“U can go home — I’m getting in 2 C Prince!”

or How I Talked My Way into a Midnight Prince Concert

On Thursday, November 10, 1988, Prince brought his “Lovesexy ’88” tour to Oakland, California. My friend, Darren, and I secured our tickets two months earlier by sleeping outside of a Warehouse record store in downtown Oakland. Back then, camping out for Prince tickets was what you did if you wanted good seats (or get in at all).

But after what happened to me in the days leading up to the concert, I could have cared less about those tickets.

Monday, November 7, 1988

I first learned about the late-night Prince concert while listening to the radio before school. The announcement was sparse: a Midnight concert takes place at San Francisco’s Warfield Theatre after his Oakland Coliseum engagement; tickets go on sale in two days.

The implications were astounding. I’d read about these “surprise” aftershows in my copies of Rolling Stone and Spin; there was no telling what songs Prince would play in these smaller venues: covers, rarities, even music the public has never heard. Also, Prince aftershows were reported to be scaled down from their highly produced and orchestrated arena counterparts, lending to a more relaxed performance. And most importantly, I would be a legend if I attended.

But one, insurmountable problem faced me: I was a 17 year-old high school junior. And according to the radio, I needed to be 21 to buy tickets (with proper I.D.) and get inside (also with proper I.D.). It looked bleak, and I sulked most of the day.

I had a job in a law office after school. That very day, talk about the concerts came up among the paralegals and me. (Even then, Prince was an event.) At a certain point, I lamented over not being able to go to the aftershow due to my age. One of the women said, “I didn’t know you liked Prince. My brother plays guitar in his band.”

I almost passed out.

Tuesday, November 8

At school, I cornered Darren in the hallway as soon as I saw him.

“Arthur, how could you not know her brother is Miko Weaver?”

“Dude, how could I know? Anyway, Trisha (not her real name, by the way) said we can meet up at the Coliseum after the concert and go with her to San Francisco. Miko has her on the guest list, and she’ll walk us in as her guests. But,” I said pointedly, “we still have to have our own tickets.”

Both of us knew this was easier said than done. Still, the larger, central problem of getting inside was solved. We just needed to figure out a way to buy the 21-and-over-with-I.D. tickets.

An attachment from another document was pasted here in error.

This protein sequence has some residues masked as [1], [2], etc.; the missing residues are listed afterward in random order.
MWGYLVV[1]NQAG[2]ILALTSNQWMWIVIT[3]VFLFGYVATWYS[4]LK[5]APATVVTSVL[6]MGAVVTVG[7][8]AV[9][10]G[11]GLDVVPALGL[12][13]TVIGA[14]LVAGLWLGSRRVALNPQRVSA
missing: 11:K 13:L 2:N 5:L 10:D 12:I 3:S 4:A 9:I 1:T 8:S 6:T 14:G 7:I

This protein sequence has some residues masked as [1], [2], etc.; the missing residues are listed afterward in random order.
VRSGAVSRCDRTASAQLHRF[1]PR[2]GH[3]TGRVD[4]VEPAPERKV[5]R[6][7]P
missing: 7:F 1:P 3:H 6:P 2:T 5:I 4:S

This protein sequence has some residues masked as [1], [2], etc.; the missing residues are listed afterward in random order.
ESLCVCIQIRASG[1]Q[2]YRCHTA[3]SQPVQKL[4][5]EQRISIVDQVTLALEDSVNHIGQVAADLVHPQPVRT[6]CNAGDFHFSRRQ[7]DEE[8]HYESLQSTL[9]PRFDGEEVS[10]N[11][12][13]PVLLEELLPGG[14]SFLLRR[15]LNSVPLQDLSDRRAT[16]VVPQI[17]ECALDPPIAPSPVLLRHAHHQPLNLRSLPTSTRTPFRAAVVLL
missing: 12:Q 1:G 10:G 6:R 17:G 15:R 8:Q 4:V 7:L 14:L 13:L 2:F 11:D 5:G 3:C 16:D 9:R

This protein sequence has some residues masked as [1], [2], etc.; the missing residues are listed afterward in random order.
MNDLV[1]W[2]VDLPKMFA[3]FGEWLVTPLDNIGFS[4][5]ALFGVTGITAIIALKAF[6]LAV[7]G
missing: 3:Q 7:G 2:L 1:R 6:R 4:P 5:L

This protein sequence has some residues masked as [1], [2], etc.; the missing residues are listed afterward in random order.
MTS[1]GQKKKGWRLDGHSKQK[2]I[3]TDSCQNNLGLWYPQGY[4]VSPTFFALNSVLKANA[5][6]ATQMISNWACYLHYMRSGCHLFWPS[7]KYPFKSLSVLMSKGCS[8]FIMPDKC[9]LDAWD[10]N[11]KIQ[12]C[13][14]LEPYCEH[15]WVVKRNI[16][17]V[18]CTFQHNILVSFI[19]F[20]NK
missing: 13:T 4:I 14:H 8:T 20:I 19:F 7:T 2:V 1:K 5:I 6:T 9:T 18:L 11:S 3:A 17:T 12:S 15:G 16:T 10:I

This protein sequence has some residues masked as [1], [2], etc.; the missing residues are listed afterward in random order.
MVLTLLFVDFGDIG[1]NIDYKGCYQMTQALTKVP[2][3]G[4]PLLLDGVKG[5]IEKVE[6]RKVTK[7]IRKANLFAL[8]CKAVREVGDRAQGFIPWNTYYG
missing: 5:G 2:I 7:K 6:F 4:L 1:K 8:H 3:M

When I next saw Trisha that afternoon, she gave me a small, manila envelope. Smiling as I took it, she said, “I think you’ll really like this. Miko made it from the soundboard.”

With eyes wide, I pulled the narrow clasps foreard to open the envelope. Inside was a black TDK SA-90 cassette tape. Handwritten in purple felt-tip ink, the label read: Prince ~ The Black Album.

Once I got home, I went straight to my room, plugged in my headphones, and spent the next 44 minutes and 38 seconds immersed in urban myth. My first listen of the then-unreleased Black Album (or The Funk Bible, as it was also known) felt like Travolta openening that briefcase in Pulp Fiction. Intended for release in December 1987, only a hundred or so copies survived a manufacturing recall ordered by Prince himself just a week before the scheduled date. That it even existed wasn’t widely known—even by sworn Prince fans who would gladly…


…who would gladly buy 21-and-over-with-I.D. Prince tickets for me if I gave them a copy of my crystal-clear cassette.

I immediately phoned Darren. After demanding his own copy of my tape, we re-worked this new advantage into a plan: I leave now to (yet again) camp outside an out-of-the-way Ticketmaster location. Then tomorrow morning, while I’m at the front of the line, Darren would find someone further back to take my place and buy our tickets. We’d use the tape as further incentive as needed.

An hour later I was dropped off at a Rainbow Records in a lonely strip mall, armed with a lawn chair, blanket, three layers of clothing, and my Walkman. There was no one else in sight.

It was perfect.

Wednesday, November 9

“Dude, wake up—Arthur!”

Darren was shouting at me. In a stupor, I shifted suddenly in the lawn chair, the blanket sliding to the pavement.

“C’mon, dude… let’s go.”

“The store’s open?” I said, shielding my eyes from the daylight.

Darren turned towards the car, “No; let’s go. I’ll tell you about it.”

Still groggy, I collapsed the chair, pulled the blanket under my arm and dropped the items in the trunk of his car. That’s when I saw that no one else was in front of the record store.

“It’s just you,” Darren started out. “Nobody camped out. I drove by six stores on my way over. Dude… nothing.”